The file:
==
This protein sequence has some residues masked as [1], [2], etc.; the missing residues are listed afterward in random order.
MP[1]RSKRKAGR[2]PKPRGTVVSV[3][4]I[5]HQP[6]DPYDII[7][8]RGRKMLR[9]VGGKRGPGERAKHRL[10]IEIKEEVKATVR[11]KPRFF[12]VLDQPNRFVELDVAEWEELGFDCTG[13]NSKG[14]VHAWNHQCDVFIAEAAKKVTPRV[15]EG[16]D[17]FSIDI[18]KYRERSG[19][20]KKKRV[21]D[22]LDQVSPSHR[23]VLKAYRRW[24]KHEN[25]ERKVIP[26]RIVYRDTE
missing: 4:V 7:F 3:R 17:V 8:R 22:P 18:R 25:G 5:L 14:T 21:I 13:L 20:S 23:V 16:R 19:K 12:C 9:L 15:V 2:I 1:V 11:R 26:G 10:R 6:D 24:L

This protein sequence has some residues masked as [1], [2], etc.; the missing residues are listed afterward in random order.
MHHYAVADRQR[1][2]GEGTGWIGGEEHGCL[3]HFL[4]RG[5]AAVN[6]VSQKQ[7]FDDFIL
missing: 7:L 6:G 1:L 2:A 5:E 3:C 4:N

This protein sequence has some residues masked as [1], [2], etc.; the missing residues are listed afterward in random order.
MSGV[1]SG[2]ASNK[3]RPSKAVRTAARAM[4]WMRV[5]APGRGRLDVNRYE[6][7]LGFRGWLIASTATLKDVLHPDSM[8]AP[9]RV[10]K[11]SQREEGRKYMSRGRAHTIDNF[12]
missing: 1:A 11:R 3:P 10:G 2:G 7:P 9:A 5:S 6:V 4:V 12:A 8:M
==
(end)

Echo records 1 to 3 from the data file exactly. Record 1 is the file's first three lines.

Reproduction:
This protein sequence has some residues masked as [1], [2], etc.; the missing residues are listed afterward in random order.
MP[1]RSKRKAGR[2]PKPRGTVVSV[3][4]I[5]HQP[6]DPYDII[7][8]RGRKMLR[9]VGGKRGPGERAKHRL[10]IEIKEEVKATVR[11]KPRFF[12]VLDQPNRFVELDVAEWEELGFDCTG[13]NSKG[14]VHAWNHQCDVFIAEAAKKVTPRV[15]EG[16]D[17]FSIDI[18]KYRERSG[19][20]KKKRV[21]D[22]LDQVSPSHR[23]VLKAYRRW[24]KHEN[25]ERKVIP[26]RIVYRDTE
missing: 4:V 7:F 3:R 17:V 8:R 22:P 18:R 25:G 5:L 14:T 21:I 13:L 20:S 23:V 16:R 19:K 12:C 9:L 15:V 2:I 1:V 11:R 26:G 10:R 6:D 24:L

This protein sequence has some residues masked as [1], [2], etc.; the missing residues are listed afterward in random order.
MHHYAVADRQR[1][2]GEGTGWIGGEEHGCL[3]HFL[4]RG[5]AAVN[6]VSQKQ[7]FDDFIL
missing: 7:L 6:G 1:L 2:A 5:E 3:C 4:N

This protein sequence has some residues masked as [1], [2], etc.; the missing residues are listed afterward in random order.
MSGV[1]SG[2]ASNK[3]RPSKAVRTAARAM[4]WMRV[5]APGRGRLDVNRYE[6][7]LGFRGWLIASTATLKDVLHPDSM[8]AP[9]RV[10]K[11]SQREEGRKYMSRGRAHTIDNF[12]
missing: 1:A 11:R 3:P 10:G 2:G 7:P 9:A 5:S 6:V 4:V 12:A 8:M